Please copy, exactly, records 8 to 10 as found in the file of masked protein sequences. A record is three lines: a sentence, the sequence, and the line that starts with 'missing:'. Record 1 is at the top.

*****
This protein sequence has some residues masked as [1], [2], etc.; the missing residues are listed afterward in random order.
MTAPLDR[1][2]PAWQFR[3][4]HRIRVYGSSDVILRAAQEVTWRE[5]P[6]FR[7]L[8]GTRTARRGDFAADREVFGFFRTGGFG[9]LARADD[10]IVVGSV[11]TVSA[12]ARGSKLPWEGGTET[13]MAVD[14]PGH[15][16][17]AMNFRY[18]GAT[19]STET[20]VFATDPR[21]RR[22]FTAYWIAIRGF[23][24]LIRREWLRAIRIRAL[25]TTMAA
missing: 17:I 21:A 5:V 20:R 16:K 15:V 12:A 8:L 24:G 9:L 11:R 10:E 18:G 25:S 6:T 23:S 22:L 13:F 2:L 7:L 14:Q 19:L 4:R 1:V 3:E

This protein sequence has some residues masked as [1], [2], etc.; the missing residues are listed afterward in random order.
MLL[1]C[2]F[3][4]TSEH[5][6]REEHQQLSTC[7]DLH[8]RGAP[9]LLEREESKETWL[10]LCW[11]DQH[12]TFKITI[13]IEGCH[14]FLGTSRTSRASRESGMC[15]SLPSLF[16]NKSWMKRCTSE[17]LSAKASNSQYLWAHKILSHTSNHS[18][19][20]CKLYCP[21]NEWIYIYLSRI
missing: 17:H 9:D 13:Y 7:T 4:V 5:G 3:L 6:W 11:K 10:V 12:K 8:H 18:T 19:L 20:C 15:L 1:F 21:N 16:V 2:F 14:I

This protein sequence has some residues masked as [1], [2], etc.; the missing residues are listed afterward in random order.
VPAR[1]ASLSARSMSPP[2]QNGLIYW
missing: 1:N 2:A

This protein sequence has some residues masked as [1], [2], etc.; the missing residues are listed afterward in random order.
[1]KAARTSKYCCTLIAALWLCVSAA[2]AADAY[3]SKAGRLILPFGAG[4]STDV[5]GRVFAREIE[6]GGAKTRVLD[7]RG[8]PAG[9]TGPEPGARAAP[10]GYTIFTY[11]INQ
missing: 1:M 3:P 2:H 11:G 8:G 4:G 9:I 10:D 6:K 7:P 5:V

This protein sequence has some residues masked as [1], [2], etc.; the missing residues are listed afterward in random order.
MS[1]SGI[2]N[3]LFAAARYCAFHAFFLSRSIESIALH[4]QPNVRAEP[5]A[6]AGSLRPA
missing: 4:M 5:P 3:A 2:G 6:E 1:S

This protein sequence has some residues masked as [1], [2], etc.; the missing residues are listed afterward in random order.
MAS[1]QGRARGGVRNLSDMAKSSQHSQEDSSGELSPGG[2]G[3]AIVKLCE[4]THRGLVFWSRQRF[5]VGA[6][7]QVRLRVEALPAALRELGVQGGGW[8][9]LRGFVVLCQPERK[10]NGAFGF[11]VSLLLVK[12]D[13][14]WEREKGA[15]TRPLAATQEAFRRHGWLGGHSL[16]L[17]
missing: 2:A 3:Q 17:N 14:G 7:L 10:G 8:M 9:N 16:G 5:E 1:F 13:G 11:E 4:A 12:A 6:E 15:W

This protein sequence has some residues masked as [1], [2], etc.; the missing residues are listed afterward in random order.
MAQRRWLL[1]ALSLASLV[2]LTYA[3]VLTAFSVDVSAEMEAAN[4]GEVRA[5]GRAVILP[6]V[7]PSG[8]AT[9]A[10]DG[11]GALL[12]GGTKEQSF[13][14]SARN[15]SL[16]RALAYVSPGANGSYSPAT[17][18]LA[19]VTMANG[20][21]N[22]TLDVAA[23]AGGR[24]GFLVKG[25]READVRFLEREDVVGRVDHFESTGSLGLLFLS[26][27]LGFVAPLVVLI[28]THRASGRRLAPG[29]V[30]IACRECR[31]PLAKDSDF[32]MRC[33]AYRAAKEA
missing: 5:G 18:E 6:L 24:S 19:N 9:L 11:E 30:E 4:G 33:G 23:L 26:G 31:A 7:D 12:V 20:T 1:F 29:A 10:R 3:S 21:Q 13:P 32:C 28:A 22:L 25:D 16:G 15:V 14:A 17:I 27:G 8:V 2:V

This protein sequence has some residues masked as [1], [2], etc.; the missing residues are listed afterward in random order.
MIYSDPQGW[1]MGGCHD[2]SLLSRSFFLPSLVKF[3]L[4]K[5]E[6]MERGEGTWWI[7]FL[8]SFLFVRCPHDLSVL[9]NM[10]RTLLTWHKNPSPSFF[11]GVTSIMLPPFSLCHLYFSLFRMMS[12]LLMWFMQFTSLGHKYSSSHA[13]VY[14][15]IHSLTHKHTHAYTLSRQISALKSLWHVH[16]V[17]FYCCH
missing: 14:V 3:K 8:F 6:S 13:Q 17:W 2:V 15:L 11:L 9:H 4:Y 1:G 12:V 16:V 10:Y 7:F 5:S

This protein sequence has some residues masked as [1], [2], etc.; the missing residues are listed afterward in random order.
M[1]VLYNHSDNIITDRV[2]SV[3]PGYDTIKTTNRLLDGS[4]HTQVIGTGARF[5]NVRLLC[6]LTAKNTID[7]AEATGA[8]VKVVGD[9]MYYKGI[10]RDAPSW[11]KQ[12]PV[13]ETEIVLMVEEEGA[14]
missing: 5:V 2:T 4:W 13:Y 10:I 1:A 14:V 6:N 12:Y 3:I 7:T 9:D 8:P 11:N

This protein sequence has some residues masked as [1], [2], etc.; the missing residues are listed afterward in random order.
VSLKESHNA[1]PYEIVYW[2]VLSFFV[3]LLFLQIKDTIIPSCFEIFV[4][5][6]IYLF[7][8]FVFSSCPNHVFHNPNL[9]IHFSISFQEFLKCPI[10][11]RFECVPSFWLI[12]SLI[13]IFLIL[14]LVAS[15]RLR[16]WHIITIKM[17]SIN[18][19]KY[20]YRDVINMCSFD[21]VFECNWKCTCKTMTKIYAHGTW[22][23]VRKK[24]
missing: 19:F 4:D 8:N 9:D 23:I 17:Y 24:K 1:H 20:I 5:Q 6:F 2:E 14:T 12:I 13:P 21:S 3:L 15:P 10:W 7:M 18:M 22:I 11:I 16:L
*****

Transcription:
This protein sequence has some residues masked as [1], [2], etc.; the missing residues are listed afterward in random order.
MIYSDPQGW[1]MGGCHD[2]SLLSRSFFLPSLVKF[3]L[4]K[5]E[6]MERGEGTWWI[7]FL[8]SFLFVRCPHDLSVL[9]NM[10]RTLLTWHKNPSPSFF[11]GVTSIMLPPFSLCHLYFSLFRMMS[12]LLMWFMQFTSLGHKYSSSHA[13]VY[14][15]IHSLTHKHTHAYTLSRQISALKSLWHVH[16]V[17]FYCCH
missing: 14:V 3:K 8:F 6:S 13:Q 17:W 2:V 15:L 11:L 9:H 4:Y 1:G 12:V 16:V 10:Y 7:F 5:S

This protein sequence has some residues masked as [1], [2], etc.; the missing residues are listed afterward in random order.
M[1]VLYNHSDNIITDRV[2]SV[3]PGYDTIKTTNRLLDGS[4]HTQVIGTGARF[5]NVRLLC[6]LTAKNTID[7]AEATGA[8]VKVVGD[9]MYYKGI[10]RDAPSW[11]KQ[12]PV[13]ETEIVLMVEEEGA[14]
missing: 5:V 2:T 4:W 13:Y 10:I 1:A 14:V 6:N 12:Y 3:I 7:T 9:D 8:P 11:N

This protein sequence has some residues masked as [1], [2], etc.; the missing residues are listed afterward in random order.
VSLKESHNA[1]PYEIVYW[2]VLSFFV[3]LLFLQIKDTIIPSCFEIFV[4][5][6]IYLF[7][8]FVFSSCPNHVFHNPNL[9]IHFSISFQEFLKCPI[10][11]RFECVPSFWLI[12]SLI[13]IFLIL[14]LVAS[15]RLR[16]WHIITIKM[17]SIN[18][19]KY[20]YRDVINMCSFD[21]VFECNWKCTCKTMTKIYAHGTW[22][23]VRKK[24]
missing: 19:F 4:D 8:N 9:D 23:I 17:Y 24:K 1:H 20:I 5:Q 6:F 2:E 14:T 12:I 13:P 21:S 3:L 15:P 10:W 7:M 18:M 22:I 11:I 16:L